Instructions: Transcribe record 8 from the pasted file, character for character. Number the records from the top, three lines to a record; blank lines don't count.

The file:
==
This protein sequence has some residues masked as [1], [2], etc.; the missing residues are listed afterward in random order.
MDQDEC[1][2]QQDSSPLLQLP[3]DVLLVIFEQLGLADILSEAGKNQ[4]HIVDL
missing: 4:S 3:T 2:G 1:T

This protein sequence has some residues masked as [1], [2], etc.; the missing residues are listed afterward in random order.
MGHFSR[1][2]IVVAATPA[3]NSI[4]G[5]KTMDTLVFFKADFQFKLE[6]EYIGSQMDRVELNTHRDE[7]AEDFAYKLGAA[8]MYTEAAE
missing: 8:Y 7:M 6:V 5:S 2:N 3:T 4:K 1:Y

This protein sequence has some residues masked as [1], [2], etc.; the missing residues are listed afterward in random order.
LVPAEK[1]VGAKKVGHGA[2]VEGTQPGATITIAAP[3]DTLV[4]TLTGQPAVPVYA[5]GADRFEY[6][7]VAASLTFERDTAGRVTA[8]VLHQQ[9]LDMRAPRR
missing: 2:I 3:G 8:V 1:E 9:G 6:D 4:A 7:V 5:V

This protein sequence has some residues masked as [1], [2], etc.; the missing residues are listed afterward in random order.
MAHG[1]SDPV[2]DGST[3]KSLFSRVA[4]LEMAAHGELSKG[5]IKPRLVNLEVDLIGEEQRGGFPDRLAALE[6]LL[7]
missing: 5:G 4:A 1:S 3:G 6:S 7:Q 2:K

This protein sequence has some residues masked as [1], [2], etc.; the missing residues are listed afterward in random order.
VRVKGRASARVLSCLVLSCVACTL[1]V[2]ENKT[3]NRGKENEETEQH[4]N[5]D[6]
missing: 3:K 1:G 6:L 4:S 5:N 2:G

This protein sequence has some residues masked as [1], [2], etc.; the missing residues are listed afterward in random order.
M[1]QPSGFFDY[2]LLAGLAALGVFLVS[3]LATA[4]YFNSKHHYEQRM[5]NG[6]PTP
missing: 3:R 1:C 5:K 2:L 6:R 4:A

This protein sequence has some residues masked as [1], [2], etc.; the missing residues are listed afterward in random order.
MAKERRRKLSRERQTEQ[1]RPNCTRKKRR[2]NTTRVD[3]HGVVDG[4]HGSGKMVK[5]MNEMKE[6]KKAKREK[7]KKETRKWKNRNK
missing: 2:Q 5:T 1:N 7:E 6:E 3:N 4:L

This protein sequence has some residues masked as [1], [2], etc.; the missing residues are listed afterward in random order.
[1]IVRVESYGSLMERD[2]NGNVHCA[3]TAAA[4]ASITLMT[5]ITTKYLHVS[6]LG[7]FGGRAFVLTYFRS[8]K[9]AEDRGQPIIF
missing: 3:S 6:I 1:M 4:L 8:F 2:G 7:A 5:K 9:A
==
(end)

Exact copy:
This protein sequence has some residues masked as [1], [2], etc.; the missing residues are listed afterward in random order.
[1]IVRVESYGSLMERD[2]NGNVHCA[3]TAAA[4]ASITLMT[5]ITTKYLHVS[6]LG[7]FGGRAFVLTYFRS[8]K[9]AEDRGQPIIF
missing: 3:S 6:I 1:M 4:L 8:F 2:G 7:A 5:K 9:A